Dale Earnhardt Jr., driver of the #88 Nationwide Stars and Stripes Chevrolet, celebrates in Victory Lane after winning the NASCAR Sprint Cup Series Coke Zero 400 Powered by Coca-Cola at Daytona International Speedway on July 6, 2015 in Daytona Beach, Florida (Photo Credit: Photo by Robert Laberge/Getty Images)
Dale Earnhardt Jr., driver of the #88 Nationwide Stars and Stripes Chevrolet, affixes the winner’s decal to his car in Victory Lane after winning the NASCAR Sprint Cup Series Coke Zero 400 Powered by Coca-Cola at Daytona International Speedway on July 6, 2015 in Daytona Beach, Florida.  (Photo Credit: Photo by Sarah Crabill/NASCAR via Getty Images)
Dale Earnhardt Jr., driver of the #88 Nationwide Stars and Stripes Chevrolet, takes the chequered flag to win the NASCAR Sprint Cup Series Coke Zero 400 Powered by Coca-Cola at Daytona International Speedway on July 6, 2015 in Daytona Beach, Florida.  (Photo Credit: Photo by Chris Trotman/NASCAR via Getty Images)
Dale Earnhardt Jr., driver of the #88 Nationwide Stars and Stripes Chevrolet, and Austin Dillon, driver of the #3 Bass Pro Shops Chevrolet, lead the field prior to the start of the NASCAR Sprint Cup Series Coke Zero 400 Powered by Coca-Cola at Daytona International Speedway on July 5, 2015 in Daytona Beach, Florida.  (Photo Credit: Photo by Chris Graythen/Getty Images)
Bobby Gerhart, driver of the #85 Lucas Oil Chevrolet, is involved in an on-track incident during the NASCAR XFINITY Series Subway Firecracker 250 Powered By Coca-Cola at Daytona International Speedway on July 4, 2015 in Daytona Beach, Florida.  (Photo Credit: Photo by Chris Graythen/Getty Images)
Brennan Poole, driver of the #42 DC Solar Chevrolet, Aric Almirola, driver of the #98 Fresh from Florida Ford, Blake Koch, driver of the #8 Celsius Healthy Energy Cola Toyota, Chris Buescher, driver of the #60 Bit-O-Honey Ford, Dakoda Armstrong, driver of the #43 WinField Ford, and Regan Smith, driver of the #7 Fire Alarm Services Chevrolet, are involved in an on-track incident during the NASCAR XFINITY Series Subway Firecracker 250 Powered By Coca-Cola at Daytona International Speedway on July 4, 2015 in Daytona Beach, Florida. (Photo Credit: Sarah Crabill/NASCAR via Getty Images)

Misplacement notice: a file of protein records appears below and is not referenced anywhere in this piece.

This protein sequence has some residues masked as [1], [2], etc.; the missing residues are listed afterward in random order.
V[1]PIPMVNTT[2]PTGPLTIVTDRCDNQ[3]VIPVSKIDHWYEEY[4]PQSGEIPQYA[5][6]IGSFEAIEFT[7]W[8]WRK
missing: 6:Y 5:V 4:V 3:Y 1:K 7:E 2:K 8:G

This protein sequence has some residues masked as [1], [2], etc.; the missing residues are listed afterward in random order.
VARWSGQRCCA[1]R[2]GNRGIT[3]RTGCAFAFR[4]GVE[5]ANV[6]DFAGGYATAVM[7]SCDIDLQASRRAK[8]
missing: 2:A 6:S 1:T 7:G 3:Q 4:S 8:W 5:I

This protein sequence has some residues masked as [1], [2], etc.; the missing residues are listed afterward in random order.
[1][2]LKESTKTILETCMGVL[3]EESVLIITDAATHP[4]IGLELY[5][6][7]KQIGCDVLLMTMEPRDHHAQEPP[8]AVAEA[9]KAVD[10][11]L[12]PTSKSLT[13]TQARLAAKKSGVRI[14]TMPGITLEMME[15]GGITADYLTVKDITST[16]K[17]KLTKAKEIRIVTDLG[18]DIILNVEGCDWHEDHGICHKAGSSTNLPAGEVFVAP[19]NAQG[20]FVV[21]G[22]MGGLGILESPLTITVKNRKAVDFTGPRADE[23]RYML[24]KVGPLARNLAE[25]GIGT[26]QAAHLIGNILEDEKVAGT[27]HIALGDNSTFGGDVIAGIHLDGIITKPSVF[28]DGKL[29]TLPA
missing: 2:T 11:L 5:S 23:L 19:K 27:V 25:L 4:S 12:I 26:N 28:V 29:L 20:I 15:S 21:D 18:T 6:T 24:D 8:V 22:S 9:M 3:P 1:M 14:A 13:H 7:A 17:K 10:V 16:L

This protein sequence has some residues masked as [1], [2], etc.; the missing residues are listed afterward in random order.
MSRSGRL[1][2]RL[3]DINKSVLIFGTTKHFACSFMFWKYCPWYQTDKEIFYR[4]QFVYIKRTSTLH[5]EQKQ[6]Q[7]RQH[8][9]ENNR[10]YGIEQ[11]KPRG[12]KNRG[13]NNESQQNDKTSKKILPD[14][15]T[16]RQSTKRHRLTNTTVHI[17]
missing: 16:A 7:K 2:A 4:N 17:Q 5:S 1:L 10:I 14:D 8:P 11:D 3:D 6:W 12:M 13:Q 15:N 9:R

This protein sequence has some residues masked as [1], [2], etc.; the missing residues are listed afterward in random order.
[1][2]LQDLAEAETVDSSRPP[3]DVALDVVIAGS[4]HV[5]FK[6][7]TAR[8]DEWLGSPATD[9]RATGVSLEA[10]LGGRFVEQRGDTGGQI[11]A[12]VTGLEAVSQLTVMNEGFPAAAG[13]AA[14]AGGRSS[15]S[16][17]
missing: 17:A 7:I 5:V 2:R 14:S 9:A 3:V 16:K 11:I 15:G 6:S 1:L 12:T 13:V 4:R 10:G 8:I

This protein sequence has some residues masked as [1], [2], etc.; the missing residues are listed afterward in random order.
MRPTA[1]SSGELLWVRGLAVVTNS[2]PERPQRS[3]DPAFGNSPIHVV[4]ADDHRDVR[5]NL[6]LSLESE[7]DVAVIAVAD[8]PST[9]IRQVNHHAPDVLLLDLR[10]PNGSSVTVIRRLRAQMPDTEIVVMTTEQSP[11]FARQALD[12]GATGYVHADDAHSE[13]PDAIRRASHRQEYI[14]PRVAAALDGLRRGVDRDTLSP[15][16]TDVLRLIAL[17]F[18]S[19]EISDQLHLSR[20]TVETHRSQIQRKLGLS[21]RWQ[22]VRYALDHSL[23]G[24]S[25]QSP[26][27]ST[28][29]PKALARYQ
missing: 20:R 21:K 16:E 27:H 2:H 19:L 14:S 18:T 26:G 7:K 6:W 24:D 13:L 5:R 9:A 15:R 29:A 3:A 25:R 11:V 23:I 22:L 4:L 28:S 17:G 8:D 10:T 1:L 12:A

Austin Dillon, driver of the #33 Rheem Chevrolet, takes the chequered flag to win the NASCAR XFINITY Series Subway Firecracker 250 Powered By Coca-Cola at Daytona International Speedway on July 4, 2015 in Daytona Beach, Florida. (Photo Credit: Chris Trotman/NASCAR via Getty Images)
Austin Dillon, driver of the #33 Rheem Chevrolet, celebrates with a burnout after winning the NASCAR XFINITY Series Subway Firecracker 250 Powered By Coca-Cola at Daytona International Speedway on July 4, 2015 in Daytona Beach, Florida.  (Photo Credit: Sarah Crabill/NASCAR via Getty Images)
Austin Dillon, driver of the #33 Rheem Chevrolet, celebrates after winning the NASCAR XFINITY Series Subway Firecracker 250 Powered By Coca-Cola at Daytona International Speedway on July 4, 2015 in Daytona Beach, Florida.  (Photo Credit: Chris Graythen/NASCAR via Getty Images)
Austin Dillon, driver of the #33 Rheem Chevrolet, celebrates in Victory Lane after winning the NASCAR XFINITY Series Subway Firecracker 250 Powered By Coca-Cola at Daytona International Speedway on July 4, 2015 in Daytona Beach, Florida. (Photo Credit: Scott Halleran/Getty Images)

Start the conversation - Add your comment

Please login or register before adding your comments.

Although the administrators and moderators of this website will attempt to keep all objectionable comments off these pages, it is impossible for us to review all messages. All messages express the views of the poster, and neither Crash Media Group nor Crash.Net will be held responsible for the content of any message. We do not vouch for or warrant the accuracy, completeness or usefulness of any message, and are not responsible for the contents of any message. If you find a message objectionable, please contact us and inform us of the problem or use the [report] function next to the offending post. Any message that does not conform with the policy of this service can be edited or removed with immediate effect.




© 1999 - 2015 Crash Media Group

The total or partial reproduction of text, photographs or illustrations is not permitted in any form.